Reverie at Bennys Place


iStock_000009841988XSmallSUPERNATURALRAs I browse through An Etymological Dictionary of the English Language by Skeat, I am continually inspired and mesmerized by the wealth of references related to the world of the English language. I am in love with words and as I browse this book for a new word of the day, I am continually surprised by what I find.

Within each reference is an example of the earliest literary works known to use the word in question. As I flicked through pages and my eyes scanned entries, I stopped at the word supernatural only to discover the literary example given was from a line in Macbeth.

The works by William Shakespeare provide the aspiring writer with a wealth of beautifully crafted words and Macbeth is one of his most recognized and enjoyed masterpieces.

Thankfully, Macbeth is not subject to copyrights in the United States so I was able to find the reference given.


Entry: Miraculous. Derivation: French and Latin. Can be found in Macbeth. Older versions of the word: supernaturel and supernaturall (as is used in Macbeth).

Below is the example of supernatural being used in Macbeth. I confess I have not read Macbeth but only in parts. I had to read through the scenea t the beginning to understand why this word was being used. If you are vaguely familiar with Macbeth you may know of the scene with the witches. I cannot remember when exactly but I do recall seeing this in a film. The witches project that Macbeth shall be king of many regions and he enters a dialogue with Banquo as to what this could mean — particularly when Ross and Angus enter the scene basically confirming what the witches have foretold:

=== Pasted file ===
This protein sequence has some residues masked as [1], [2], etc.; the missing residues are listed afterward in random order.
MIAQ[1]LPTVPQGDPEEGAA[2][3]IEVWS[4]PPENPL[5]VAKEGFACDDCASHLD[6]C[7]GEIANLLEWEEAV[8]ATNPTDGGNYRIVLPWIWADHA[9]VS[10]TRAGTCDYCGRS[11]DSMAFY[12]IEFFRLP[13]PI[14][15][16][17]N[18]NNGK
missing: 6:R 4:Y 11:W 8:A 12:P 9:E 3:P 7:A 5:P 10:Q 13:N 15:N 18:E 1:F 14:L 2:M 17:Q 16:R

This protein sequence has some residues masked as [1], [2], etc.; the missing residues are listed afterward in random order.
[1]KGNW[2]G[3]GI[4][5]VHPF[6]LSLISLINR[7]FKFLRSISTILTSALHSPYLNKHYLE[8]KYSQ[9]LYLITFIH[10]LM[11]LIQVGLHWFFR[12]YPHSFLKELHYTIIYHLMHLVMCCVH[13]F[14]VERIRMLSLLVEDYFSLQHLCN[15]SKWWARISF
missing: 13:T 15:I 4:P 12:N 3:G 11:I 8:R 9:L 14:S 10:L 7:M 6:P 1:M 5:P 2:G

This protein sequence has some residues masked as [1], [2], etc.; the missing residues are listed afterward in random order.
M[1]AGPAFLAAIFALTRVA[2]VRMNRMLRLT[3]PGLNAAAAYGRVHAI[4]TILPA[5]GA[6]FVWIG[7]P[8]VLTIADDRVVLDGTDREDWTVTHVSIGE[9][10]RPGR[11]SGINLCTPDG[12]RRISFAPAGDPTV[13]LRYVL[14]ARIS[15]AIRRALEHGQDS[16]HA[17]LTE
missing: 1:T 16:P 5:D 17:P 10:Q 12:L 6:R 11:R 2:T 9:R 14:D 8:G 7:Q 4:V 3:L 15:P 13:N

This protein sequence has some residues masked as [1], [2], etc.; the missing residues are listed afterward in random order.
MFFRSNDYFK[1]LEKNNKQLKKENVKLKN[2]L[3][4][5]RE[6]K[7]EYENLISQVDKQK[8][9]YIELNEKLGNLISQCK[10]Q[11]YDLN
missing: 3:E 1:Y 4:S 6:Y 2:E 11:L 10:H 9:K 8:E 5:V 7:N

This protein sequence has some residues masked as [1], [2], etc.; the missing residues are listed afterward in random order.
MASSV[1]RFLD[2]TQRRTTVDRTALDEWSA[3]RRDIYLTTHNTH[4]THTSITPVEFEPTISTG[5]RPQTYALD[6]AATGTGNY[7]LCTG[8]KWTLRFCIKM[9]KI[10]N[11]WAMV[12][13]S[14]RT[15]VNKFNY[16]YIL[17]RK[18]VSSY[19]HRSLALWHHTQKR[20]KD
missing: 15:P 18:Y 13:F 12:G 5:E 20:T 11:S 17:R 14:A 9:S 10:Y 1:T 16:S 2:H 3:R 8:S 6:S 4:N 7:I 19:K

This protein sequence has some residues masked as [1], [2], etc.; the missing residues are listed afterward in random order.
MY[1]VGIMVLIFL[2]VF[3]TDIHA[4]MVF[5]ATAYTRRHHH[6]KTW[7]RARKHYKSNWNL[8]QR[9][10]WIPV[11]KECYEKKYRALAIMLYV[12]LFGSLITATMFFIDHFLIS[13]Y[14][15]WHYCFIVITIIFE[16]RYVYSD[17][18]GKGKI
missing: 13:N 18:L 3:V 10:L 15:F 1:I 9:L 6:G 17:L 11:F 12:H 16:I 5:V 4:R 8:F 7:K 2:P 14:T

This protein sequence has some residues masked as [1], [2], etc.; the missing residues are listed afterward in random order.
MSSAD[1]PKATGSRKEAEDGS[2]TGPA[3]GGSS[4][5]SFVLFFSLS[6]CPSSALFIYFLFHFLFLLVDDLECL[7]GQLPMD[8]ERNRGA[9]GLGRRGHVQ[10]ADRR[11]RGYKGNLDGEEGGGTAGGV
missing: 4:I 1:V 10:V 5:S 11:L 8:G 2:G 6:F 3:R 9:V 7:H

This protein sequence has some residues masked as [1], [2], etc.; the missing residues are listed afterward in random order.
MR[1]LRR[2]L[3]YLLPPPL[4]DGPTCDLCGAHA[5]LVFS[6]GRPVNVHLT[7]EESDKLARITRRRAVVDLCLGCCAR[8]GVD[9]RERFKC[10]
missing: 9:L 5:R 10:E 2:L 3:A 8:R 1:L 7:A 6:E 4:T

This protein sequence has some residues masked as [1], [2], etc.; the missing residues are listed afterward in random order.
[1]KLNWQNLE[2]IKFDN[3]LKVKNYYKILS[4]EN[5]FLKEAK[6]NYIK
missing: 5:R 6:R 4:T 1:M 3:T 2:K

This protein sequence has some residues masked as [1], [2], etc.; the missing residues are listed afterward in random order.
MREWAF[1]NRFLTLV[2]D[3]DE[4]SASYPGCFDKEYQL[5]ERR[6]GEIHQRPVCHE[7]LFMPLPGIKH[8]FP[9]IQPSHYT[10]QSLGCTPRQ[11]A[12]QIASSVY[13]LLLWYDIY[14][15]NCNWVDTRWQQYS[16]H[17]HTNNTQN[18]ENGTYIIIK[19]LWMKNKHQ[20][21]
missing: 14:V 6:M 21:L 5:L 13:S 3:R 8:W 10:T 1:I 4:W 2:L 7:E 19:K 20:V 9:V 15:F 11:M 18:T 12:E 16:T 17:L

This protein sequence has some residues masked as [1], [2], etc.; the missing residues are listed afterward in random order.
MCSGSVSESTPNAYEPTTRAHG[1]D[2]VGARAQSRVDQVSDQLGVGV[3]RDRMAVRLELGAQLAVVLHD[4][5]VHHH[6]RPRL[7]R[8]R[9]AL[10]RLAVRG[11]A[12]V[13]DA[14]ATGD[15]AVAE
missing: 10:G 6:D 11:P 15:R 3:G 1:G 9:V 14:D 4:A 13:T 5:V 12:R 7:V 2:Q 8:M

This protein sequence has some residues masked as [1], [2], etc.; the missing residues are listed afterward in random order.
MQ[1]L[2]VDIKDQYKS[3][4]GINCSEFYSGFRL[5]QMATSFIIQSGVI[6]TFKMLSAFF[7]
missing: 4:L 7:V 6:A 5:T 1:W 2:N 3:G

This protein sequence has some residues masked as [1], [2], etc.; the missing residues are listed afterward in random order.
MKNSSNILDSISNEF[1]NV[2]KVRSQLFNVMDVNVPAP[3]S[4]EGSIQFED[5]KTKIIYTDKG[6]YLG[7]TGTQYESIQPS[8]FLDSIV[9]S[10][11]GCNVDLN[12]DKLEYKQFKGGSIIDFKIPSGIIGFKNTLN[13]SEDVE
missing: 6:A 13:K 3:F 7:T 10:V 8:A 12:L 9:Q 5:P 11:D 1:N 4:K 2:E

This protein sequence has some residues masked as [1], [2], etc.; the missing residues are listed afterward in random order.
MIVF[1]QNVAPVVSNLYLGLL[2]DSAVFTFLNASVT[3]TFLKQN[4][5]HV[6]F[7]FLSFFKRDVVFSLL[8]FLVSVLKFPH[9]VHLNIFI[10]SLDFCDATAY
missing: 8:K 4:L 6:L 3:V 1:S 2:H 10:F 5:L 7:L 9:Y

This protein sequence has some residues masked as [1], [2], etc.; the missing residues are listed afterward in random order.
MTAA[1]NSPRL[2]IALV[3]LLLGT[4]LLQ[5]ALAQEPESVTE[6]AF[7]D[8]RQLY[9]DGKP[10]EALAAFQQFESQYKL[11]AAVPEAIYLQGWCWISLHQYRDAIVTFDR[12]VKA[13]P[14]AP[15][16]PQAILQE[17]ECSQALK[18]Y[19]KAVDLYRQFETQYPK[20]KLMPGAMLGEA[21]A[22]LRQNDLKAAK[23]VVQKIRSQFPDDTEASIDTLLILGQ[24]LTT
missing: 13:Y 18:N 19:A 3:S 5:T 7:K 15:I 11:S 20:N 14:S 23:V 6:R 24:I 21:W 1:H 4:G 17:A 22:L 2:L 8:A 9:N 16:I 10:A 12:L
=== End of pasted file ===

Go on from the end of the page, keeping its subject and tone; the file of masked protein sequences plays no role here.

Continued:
The supernatural reference will be highlighted. When reading this, be sure to substitute the v’s for u’s.

Macb. Two Truths are told,
As happy Prologues to the swelling Act
Of the Imperiall Theame. I thanke you Gentlemen:
This supernaturall solliciting
Cannot be ill; cannot be good.
If ill? why hath it giuen me earnest of successe,
Commencing in a Truth? I am Thane of Cawdor.
If good? why doe I yeeld to that suggestion,
Whose horrid Image doth vnfixe my Heire,
And make my seated Heart knock at my Ribbes,
Against the vse of Nature? Present Feares
Are lesse then horrible Imaginings:
My Thought, whose Murther yet is but fantasticall,
Shakes so my single state of Man,
That Function is smother’d in surmise,
And nothing is, but what is not

Banq. Looke how our Partner’s rapt

Macb. If Chance will haue me King,
Why Chance may Crowne me,
Without my stirre

Banq. New Honors come vpon him
Like our strange Garments, cleaue not to their mould,
But with the aid of vse

Macb. Come what come may,
Time, and the Houre, runs through the roughest Day

Banq. Worthy Macbeth, wee stay vpon your leysure

Macb. Giue me your fauour:
My dull Braine was wrought with things forgotten.
Kinde Gentlemen, your paines are registred,
Where euery day I turne the Leafe,
To reade them.
Let vs toward the King: thinke vpon
What hath chanc’d: and at more time,
The Interim hauing weigh’d it, let vs speake
Our free Hearts each to other

Banq. Very gladly

Macb. Till then enough:
Come friends.

Shakespeare's Cottage in Stratford Upon Avon

Shakespeare's Cottage in Stratford Upon Avon

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